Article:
Many parents carefully pack protective gear for summer sports, like helmets and kneepads.
But one thing parents might not think of is a vaccination for meningitis — even though it can spread in close quarters like sports teams, through passed water bottles or shared gym mats.
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Twelve-time Olympic medalist Dara Torres is on a mission to amp up vaccination awareness, especially among parents of active children.
“It’s easier to contract something like that in shared space,” she explains.
Torres, who has a daughter, 7, and 13-year-old twins, got involved with the Get in the Game prevention campaign after finding out that meningitis can kill a healthy child in as little as 24 hours.
Another scary stat? The symptoms mimic the flu, causing many to assume it is a cold that will pass.
Parents should discuss a vaccination with their healthcare provider, Torres says, an easy option to ensure they avoid the “nasty” disease.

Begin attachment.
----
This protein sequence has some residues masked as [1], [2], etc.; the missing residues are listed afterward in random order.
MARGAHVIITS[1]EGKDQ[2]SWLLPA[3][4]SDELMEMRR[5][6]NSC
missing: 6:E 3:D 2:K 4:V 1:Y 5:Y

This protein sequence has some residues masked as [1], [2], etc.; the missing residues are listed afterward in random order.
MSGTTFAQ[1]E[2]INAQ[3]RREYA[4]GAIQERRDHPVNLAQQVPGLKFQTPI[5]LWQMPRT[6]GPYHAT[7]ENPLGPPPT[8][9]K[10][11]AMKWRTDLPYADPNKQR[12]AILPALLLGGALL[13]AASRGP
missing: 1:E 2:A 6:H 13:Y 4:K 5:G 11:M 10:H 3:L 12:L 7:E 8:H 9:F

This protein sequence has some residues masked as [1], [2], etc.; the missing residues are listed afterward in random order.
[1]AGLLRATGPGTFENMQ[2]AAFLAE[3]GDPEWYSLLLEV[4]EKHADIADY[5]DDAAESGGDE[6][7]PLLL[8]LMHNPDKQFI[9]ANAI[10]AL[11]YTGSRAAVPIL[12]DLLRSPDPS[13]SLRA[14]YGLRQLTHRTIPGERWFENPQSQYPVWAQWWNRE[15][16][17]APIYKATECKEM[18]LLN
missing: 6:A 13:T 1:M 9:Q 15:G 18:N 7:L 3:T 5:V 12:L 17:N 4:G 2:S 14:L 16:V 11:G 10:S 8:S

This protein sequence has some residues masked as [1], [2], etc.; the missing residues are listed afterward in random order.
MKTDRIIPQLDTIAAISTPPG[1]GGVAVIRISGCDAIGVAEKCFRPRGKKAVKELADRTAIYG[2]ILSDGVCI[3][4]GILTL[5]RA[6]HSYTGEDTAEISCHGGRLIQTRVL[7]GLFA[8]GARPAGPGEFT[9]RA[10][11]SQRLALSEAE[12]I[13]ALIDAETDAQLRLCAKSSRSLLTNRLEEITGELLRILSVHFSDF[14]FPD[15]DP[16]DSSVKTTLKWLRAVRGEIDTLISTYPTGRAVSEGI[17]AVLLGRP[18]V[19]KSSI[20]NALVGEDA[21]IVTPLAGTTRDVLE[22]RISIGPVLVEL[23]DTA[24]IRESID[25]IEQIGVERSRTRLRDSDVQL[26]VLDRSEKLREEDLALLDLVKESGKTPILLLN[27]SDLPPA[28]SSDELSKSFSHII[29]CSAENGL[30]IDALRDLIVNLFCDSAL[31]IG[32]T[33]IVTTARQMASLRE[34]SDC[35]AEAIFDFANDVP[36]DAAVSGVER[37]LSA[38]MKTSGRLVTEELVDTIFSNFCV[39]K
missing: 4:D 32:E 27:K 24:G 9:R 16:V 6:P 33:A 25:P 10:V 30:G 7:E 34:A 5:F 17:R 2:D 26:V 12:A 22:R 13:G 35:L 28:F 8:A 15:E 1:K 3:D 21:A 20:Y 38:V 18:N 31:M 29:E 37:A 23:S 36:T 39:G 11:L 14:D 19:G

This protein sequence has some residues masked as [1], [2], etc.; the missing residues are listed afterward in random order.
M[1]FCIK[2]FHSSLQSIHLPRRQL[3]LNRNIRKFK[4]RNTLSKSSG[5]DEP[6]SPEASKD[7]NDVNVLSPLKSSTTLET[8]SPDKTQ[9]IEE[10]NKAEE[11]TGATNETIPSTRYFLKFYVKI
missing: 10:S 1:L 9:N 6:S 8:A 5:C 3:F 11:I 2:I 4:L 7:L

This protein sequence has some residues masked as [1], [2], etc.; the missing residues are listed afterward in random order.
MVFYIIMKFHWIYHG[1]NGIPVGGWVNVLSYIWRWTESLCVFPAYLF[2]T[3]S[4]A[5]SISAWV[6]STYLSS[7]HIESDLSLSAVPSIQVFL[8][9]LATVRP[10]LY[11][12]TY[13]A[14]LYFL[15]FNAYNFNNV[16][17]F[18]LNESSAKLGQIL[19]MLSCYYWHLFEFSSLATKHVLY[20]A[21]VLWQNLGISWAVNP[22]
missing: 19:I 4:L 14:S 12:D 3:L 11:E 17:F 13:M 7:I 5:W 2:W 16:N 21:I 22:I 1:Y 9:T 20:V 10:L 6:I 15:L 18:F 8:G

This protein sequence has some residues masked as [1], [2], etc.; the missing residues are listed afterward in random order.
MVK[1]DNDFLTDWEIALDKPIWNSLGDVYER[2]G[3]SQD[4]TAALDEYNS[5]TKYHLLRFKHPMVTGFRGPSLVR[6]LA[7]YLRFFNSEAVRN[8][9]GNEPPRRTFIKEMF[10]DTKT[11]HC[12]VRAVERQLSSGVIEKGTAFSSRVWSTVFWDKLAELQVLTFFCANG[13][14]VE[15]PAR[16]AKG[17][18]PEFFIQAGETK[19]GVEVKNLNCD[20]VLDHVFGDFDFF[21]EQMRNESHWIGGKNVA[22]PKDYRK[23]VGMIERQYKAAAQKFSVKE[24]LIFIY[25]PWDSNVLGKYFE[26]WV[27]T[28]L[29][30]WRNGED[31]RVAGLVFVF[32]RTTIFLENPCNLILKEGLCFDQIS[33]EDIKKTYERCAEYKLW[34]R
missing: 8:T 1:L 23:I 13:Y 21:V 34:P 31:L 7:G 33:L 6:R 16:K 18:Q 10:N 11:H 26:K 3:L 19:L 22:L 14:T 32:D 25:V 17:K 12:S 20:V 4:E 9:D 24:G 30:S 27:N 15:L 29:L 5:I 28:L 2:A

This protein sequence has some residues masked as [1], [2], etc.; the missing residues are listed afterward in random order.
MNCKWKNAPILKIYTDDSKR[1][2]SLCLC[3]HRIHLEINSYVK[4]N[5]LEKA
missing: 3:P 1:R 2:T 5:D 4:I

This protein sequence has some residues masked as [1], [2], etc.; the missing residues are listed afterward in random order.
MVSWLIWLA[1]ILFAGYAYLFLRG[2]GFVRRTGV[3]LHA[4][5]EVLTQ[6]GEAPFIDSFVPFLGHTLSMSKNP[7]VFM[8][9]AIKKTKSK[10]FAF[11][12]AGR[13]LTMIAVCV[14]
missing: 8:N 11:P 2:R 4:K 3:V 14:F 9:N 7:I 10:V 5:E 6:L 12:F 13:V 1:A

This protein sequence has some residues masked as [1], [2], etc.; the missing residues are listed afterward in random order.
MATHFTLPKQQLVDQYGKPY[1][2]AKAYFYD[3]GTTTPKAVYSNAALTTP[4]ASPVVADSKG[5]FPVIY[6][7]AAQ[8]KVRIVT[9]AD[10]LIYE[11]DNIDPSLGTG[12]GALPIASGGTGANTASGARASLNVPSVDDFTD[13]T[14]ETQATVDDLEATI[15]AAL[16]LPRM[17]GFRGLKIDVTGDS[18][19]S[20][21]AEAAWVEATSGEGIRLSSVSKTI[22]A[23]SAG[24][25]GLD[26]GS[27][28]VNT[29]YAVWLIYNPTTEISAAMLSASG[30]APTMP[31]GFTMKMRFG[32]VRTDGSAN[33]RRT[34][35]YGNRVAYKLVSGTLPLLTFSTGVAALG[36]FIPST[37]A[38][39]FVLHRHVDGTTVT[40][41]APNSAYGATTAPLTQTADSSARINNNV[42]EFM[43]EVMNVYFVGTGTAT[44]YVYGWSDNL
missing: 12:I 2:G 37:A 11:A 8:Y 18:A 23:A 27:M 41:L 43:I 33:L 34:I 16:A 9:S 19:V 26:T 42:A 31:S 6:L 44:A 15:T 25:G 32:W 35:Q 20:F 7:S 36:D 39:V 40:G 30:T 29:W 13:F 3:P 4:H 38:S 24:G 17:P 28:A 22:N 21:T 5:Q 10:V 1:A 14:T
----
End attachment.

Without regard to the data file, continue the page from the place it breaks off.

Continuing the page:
That’s what Baltimore native Rayna Dubose, 29, calls it – a rising basketball star, meningitis stripped her of her lifestyle by causing amputations to both legs and arms at 17.
One day, she was a college freshman who thought she had the flu. The next, she was waking up from a three-week coma in the hospital to distraught family members and news of amputations.
“As soon as my freshman year started, it came to a screeching halt,” she says. “It was devastating.”
Another survivor helping with the Voices of Meningitis awareness group, Jamie Schanbaum, 24, from Austin, wants parents to know that a vaccination could have averted her losing her fingers and legs.
“This could have been prevented,” she says. “No one should have to learn how to walk when you’re 20.”
Follow Alison Bowen on Twitter @reporteralison